The rules around mask-wearing have also changed since our first lockdown. Service staff were wearing personal protective equipment long before masks became mandatory in September; diners, however, were still able to mill about mask-free for the better part of the summer. Now that masks are the norm, it feels very strange to be out in public without one, even briefly — face coverings are still required at restaurants, but can be removed when seated at your table.
It’s impossible to ignore how much the "new normal" has infiltrated the restaurant industry. Bottles of hand sanitizer, paper menus and coronavirus signage are ubiquitous and staff, having gone through all this before, are adept at balancing pandemic protocols with customer service. It’s a reality that’s both comforting and unsettling.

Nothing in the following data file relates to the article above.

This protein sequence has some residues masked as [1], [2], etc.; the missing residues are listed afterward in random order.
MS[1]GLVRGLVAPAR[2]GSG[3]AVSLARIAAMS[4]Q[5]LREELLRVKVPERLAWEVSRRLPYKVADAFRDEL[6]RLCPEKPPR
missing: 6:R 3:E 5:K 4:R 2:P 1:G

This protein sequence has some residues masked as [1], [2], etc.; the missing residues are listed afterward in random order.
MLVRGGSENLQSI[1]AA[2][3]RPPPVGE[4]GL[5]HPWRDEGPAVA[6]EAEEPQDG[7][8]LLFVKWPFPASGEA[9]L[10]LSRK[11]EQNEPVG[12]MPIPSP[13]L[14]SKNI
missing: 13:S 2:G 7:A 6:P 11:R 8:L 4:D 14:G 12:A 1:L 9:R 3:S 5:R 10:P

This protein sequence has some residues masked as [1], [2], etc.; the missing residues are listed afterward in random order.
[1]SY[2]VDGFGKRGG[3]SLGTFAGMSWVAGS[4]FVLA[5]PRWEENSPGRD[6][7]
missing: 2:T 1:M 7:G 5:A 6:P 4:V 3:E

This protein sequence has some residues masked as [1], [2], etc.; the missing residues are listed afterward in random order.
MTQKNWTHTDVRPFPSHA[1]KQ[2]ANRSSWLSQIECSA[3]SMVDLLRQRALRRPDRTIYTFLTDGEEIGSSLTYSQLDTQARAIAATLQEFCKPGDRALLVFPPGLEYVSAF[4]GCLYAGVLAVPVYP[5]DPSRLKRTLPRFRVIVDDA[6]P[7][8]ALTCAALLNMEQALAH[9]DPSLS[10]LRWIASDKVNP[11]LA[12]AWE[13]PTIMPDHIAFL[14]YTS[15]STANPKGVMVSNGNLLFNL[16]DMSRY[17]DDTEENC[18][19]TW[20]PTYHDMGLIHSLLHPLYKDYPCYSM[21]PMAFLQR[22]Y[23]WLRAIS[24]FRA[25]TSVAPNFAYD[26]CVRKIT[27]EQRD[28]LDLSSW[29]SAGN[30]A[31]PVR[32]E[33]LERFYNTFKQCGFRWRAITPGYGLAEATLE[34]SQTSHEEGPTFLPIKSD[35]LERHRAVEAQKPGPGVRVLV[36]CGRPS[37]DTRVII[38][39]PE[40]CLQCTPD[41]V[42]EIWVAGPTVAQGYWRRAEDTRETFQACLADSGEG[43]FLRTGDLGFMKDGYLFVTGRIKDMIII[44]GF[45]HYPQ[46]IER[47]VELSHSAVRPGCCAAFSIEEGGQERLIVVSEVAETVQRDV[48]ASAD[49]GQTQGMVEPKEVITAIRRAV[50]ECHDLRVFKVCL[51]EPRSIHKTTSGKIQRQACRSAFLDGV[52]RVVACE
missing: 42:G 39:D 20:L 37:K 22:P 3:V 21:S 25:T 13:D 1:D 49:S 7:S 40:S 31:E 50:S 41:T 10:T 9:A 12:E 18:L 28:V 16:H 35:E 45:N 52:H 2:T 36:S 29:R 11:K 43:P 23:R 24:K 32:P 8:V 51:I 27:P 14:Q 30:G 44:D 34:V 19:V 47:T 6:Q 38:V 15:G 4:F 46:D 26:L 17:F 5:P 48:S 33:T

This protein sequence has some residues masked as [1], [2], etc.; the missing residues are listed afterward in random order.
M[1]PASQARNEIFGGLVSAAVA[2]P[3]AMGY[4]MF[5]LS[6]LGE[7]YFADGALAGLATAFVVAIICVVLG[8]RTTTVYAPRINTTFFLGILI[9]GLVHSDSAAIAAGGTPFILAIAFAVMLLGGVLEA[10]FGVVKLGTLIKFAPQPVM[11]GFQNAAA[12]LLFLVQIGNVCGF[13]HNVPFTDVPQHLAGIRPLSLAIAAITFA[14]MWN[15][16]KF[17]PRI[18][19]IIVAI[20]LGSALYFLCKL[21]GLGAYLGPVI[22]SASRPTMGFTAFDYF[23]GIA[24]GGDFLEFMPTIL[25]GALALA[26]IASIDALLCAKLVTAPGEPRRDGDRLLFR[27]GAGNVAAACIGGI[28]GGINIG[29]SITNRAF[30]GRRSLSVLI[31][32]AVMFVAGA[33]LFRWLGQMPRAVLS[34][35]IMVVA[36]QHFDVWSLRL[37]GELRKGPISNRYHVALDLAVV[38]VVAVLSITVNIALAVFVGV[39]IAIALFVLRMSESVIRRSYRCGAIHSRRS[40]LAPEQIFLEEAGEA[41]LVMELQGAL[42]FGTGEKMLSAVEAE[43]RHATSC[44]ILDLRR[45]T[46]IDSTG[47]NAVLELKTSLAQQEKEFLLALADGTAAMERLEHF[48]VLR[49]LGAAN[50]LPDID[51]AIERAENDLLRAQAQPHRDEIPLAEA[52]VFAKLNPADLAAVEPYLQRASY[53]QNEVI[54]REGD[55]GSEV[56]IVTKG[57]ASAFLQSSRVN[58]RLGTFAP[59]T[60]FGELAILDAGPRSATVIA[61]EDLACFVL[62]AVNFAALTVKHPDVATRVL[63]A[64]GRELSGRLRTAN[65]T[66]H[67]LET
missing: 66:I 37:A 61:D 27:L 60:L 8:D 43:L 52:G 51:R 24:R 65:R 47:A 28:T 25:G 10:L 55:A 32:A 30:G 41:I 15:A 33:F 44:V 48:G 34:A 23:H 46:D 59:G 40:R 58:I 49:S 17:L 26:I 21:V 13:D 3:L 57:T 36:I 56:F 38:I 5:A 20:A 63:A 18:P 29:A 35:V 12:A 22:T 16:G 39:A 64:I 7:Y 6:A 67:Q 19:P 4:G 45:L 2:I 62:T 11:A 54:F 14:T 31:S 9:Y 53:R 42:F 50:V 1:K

Despite some of the weirdness, it was exciting to be eating out after months without. I missed enjoying food prepared by someone else, chatting with servers and having a conversation across a table located somewhere other than my dining room. On all those accounts, the experience hit the spot.
Breakfast: The Nook Diner
43 Sherbrook St.
Saturday morning breakfast at The Nook was a regular tradition when we (myself and my partner) lived in the neighbourhood. Save for masks and a few tables blocked off to accommodate physical distancing, the diner’s homey atmosphere has remained unchanged.